[Olive and lemon display in Meknez souq]
This specific choice was one I had been looking forward to. A few years ago, while still doing my undergraduate degree, I took a month to travel to Fez, Morocco and attend an arabic language school. It was a phenomenal experience and I think of it with great fondness, hoping someday to go back and see more of that magical country. One of the things I loved about the trip was the food.
The first three weeks of my trip happened to coincide with Ramadan, the month of fasting. From sun up until sun down, no food was allowed to pass the lips of any muslim. This is practiced in order to learn patience, spirituality, humility and humbleness before God. My last week there was Eid Al-Fitr, which marks the end of the fasting when the new moon is first spotted. This is essentially a big party with lots of food and celebration. Everyone was decked out in their finery and smiling. It was good fun.
For our week of Moroccan food here I was constantly telling Stephen stories about this meal or that one. He was even thoughtful enough to make up a batch of paratha dough early in the week, which allowed me to slice, fold and fry them up for breakfast each morning and store the remaining dough back in the fridge. Although parathas are not originally North African, one of the other language students at the school whom I lived with treated me to them each morning - slathered in butter and honey.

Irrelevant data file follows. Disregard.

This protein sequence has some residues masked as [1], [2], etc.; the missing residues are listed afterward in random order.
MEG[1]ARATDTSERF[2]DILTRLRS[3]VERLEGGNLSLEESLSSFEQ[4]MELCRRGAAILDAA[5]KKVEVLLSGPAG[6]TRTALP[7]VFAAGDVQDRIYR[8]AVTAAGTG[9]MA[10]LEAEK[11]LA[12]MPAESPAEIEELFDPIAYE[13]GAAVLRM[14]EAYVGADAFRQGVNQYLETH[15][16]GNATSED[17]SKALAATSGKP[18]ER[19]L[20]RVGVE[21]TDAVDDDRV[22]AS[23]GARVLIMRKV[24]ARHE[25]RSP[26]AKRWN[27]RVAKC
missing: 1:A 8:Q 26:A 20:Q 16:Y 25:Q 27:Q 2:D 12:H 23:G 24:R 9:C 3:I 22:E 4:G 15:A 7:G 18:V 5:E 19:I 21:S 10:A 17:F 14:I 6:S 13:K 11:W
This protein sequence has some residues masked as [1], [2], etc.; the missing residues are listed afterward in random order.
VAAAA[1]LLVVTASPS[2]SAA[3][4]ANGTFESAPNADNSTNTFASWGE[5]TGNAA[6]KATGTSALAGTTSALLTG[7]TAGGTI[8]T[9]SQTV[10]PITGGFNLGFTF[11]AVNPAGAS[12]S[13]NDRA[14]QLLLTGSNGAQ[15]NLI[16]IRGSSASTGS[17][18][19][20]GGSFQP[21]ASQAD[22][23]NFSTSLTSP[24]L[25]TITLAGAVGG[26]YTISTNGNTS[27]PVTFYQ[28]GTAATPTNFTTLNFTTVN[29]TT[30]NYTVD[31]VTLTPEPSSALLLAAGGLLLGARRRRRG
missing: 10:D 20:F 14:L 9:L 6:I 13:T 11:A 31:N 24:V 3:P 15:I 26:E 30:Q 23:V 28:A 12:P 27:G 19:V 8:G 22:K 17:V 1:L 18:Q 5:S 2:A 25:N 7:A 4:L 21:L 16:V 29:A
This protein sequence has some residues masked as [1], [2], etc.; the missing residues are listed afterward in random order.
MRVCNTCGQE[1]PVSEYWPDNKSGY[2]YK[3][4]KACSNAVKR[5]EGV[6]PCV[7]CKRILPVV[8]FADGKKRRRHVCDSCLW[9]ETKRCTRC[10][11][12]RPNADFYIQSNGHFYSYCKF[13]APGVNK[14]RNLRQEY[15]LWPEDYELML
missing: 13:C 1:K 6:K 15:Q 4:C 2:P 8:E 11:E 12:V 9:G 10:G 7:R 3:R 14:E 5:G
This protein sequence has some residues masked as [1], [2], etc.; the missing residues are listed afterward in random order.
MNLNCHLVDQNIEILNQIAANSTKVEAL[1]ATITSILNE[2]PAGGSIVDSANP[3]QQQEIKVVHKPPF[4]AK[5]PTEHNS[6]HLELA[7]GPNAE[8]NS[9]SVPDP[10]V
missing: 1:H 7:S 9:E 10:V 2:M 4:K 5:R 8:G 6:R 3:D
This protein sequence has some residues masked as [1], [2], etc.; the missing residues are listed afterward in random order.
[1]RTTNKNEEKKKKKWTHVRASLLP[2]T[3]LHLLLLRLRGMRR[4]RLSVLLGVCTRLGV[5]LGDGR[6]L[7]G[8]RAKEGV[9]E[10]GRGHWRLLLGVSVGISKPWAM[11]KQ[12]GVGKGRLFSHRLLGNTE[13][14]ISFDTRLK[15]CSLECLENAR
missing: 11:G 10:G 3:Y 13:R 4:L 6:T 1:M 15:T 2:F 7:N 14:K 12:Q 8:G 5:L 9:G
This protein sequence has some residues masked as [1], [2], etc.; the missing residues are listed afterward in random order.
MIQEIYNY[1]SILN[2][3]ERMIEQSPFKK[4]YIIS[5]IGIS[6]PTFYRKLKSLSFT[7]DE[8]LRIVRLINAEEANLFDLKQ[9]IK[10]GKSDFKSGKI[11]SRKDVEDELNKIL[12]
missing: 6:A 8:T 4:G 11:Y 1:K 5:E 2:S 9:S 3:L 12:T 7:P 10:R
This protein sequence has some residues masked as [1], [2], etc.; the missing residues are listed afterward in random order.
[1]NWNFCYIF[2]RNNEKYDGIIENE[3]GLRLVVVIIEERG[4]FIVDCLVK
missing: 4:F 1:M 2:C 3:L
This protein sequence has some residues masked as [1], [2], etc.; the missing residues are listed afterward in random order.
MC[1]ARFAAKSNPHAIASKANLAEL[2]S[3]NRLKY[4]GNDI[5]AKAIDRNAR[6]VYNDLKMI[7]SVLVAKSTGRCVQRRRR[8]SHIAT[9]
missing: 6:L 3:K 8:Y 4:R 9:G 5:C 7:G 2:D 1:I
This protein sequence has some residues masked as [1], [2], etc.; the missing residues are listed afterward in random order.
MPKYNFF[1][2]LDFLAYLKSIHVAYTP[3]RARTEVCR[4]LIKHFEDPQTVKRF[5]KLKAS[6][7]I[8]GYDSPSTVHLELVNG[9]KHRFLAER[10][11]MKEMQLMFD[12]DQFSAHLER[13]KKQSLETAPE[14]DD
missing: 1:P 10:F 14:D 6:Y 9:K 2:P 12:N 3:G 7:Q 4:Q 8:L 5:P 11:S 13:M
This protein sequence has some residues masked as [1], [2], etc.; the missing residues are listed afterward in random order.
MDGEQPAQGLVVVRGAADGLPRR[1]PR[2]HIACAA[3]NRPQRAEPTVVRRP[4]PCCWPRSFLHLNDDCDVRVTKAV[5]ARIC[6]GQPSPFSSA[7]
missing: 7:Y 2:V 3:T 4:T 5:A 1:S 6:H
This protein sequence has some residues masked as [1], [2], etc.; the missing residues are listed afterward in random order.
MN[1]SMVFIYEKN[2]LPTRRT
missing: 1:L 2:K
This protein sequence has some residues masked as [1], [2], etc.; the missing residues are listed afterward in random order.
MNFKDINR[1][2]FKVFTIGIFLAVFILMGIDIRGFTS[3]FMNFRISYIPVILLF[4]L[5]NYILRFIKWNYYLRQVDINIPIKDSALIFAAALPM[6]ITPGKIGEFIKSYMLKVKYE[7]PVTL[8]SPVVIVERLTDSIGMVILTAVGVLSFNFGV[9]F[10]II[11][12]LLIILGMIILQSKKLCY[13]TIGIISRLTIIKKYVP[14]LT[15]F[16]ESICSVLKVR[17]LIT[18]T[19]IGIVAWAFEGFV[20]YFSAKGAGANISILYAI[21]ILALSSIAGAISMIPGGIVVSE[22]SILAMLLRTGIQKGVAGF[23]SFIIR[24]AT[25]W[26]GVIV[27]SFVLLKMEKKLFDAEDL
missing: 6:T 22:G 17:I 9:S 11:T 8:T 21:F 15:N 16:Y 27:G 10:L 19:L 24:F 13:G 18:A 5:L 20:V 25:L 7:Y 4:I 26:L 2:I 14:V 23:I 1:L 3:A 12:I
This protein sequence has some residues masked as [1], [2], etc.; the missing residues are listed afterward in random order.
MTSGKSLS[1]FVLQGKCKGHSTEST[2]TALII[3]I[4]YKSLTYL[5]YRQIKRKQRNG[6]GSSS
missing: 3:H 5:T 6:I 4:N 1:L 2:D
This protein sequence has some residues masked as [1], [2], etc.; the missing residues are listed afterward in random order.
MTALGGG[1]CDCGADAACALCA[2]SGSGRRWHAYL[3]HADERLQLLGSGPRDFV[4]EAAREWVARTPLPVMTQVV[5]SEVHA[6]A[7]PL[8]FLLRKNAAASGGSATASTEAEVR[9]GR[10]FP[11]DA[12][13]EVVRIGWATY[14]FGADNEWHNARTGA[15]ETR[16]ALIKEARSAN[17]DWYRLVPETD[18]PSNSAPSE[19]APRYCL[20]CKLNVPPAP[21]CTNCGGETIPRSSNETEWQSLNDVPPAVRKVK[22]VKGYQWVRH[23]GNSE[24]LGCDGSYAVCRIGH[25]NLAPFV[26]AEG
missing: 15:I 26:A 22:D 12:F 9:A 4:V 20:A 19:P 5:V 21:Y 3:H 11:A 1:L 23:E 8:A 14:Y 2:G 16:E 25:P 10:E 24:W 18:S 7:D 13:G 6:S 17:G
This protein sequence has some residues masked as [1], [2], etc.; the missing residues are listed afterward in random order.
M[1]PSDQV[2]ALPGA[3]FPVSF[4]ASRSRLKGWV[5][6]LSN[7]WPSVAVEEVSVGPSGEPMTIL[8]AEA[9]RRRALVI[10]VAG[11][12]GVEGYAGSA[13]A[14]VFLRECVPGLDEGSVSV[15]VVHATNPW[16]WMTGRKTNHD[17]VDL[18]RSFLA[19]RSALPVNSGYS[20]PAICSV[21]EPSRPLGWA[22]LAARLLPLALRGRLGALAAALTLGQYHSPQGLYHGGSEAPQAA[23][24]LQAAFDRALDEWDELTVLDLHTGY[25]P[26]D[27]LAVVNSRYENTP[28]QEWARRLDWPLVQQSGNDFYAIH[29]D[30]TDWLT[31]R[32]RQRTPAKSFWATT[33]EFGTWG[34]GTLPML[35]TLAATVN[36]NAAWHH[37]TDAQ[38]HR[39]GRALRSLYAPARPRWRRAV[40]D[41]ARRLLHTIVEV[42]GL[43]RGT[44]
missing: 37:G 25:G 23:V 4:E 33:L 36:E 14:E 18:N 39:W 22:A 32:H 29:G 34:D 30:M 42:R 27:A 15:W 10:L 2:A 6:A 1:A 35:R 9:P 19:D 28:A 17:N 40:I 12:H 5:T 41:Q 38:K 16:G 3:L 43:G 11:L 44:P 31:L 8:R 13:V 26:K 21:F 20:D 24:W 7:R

Moroccan food is about couscous, cinnamon, saffron, dates and olives. The tajine is probably the most recognized food from that area and a tasty one at that. One of the rules I remember learning from my host family was that the meat was always hidden under the mound of couscous which was in turn covered in vegetables. This ensured that children would have to eat through the important bits to get at the meaty treasure beneath. Another important lesson in a land where hands were the tools used for eating was that only the right hand was ever used to take food from the communal plate. And if possible, it was the only hand used at all. This presumably comes from the sanitary requirements for survival in a water scarce environment.
One of the highlights for me of the week was finally trying chermoula. This is traditionally used as a marinade for fish but we used it with delicious results as a sauce for carrots as well.
[Meat and carrot tajine with leftover chermoula on the carrots]
Taken from der Haroutunian, A. (2009) North African Cookery. Grub Street, London.
4 tablespoons oil
1 onion, sliced into rounds
2 cloves garlic, thinly sliced
50g chopped fresh parsley
50g chopped fresh coriander
1 teaspoon black pepper
1/2 teaspoon cinnamon
1/2 teaspoon ginger
1/2 teaspoon saffron diluted in 4 tablespoons water (I didn't have any, it still tasted wonderful)
1/2 teaspoon cumin
1/2 teaspoon thyme
1/2 teaspoon paprika
1 1/2 teaspoons salt
2 bay leaves
1. Heat oil and butter in a saucepan and add all remaining ingredients. Cook over moderate heat for 12-15 minutes, stirring frequently. Remove from the heat and serve hot or cold.
I cooled mine to room temperature and then poured over my white fish fillets. Leftover was stored in the refrigerator and used later in the week tossed in with cooked carrots.